Ice on Michigan’s Great Lakes has become something of a phenomenon in the last few years, attracting photographers and thousands more to see the ephemeral beauty created by wind, water, and freezing temperatures. But ice has other important purposes, as NOAA’s Great Lakes Environmental Research Laboratory page on Great Lakes Ice Cover explains:
Ice formation on the Great Lakes is a clear signal of winter. Looking back in time, the lakes were formed over several thousands of years as mile-thick layers of glacial ice advanced and retreated, scouring and sculpting the basin. The shape and drainage patterns of the basin were in a constant state of flux resulting from the ebb and flow of glacial meltwater coupled with the rebound of the underlying land as the massive ice sheets retreated.
Heavy ice cover can reduce the amount of evaporation from the Great Lakes in the winter, thus contributing to higher water levels.
In bays and other nearshore areas, ice forms a stable platform for winter recreational activity such as ice fishing. This stable ice also protects wetlands and the shoreline from erosion.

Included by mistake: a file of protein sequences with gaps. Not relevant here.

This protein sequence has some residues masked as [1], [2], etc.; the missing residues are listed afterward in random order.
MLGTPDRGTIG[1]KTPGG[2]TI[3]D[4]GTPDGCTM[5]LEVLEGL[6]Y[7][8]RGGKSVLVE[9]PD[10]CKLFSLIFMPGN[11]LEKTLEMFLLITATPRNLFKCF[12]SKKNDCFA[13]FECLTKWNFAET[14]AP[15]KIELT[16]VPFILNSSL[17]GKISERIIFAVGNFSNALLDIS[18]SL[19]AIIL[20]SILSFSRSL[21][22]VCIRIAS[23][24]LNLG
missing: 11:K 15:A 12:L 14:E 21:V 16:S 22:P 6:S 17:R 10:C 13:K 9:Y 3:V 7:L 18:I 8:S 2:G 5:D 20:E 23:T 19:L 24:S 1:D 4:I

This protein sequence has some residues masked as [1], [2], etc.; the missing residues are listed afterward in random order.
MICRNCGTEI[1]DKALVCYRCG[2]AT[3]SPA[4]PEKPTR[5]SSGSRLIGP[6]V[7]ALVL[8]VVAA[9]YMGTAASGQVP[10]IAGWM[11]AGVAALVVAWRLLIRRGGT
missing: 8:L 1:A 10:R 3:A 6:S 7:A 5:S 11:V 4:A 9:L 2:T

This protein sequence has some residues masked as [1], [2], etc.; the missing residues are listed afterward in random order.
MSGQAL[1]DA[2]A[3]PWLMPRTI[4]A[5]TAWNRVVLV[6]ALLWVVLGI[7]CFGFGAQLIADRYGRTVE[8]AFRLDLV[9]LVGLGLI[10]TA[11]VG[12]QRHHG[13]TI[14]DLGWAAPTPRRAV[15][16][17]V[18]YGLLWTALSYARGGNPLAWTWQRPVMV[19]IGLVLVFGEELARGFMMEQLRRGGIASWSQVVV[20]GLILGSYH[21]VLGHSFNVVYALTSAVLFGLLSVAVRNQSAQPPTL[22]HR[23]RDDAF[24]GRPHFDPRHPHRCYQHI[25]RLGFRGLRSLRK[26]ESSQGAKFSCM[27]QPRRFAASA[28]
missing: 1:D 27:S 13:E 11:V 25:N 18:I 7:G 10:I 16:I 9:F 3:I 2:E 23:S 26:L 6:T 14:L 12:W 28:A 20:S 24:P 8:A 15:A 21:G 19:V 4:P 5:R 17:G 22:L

- 94.7% ice coverage in 1979 is the maximum on record (data began in 1973)
- 9.5% ice coverage in 2002 is the lowest on record
- 11.5% ice coverage in 1998, a strong El Niño year
- The extreme ice cover in 2014 (92.5%) and 2015 (88.8%) were the first consecutive high ice cover years since the late 1970s.
NOAA pegs the current ice cover at 9.9% and you can also watch an animation of the last 60 days of ice formation. You can check out satellite images of the Great Lakes for current ice cover and also this cool animation of Great Lakes ice cover from 1973 – 2016.
Mark took this photo a little over a week ago at Lincoln Township Park near Stevensville. With the warmer weather, there’s probably less. View his photo bigger and see more in his Michigan Winter slideshow.
“Injustice anywhere is a threat to justice everywhere.”
-Martin Luther King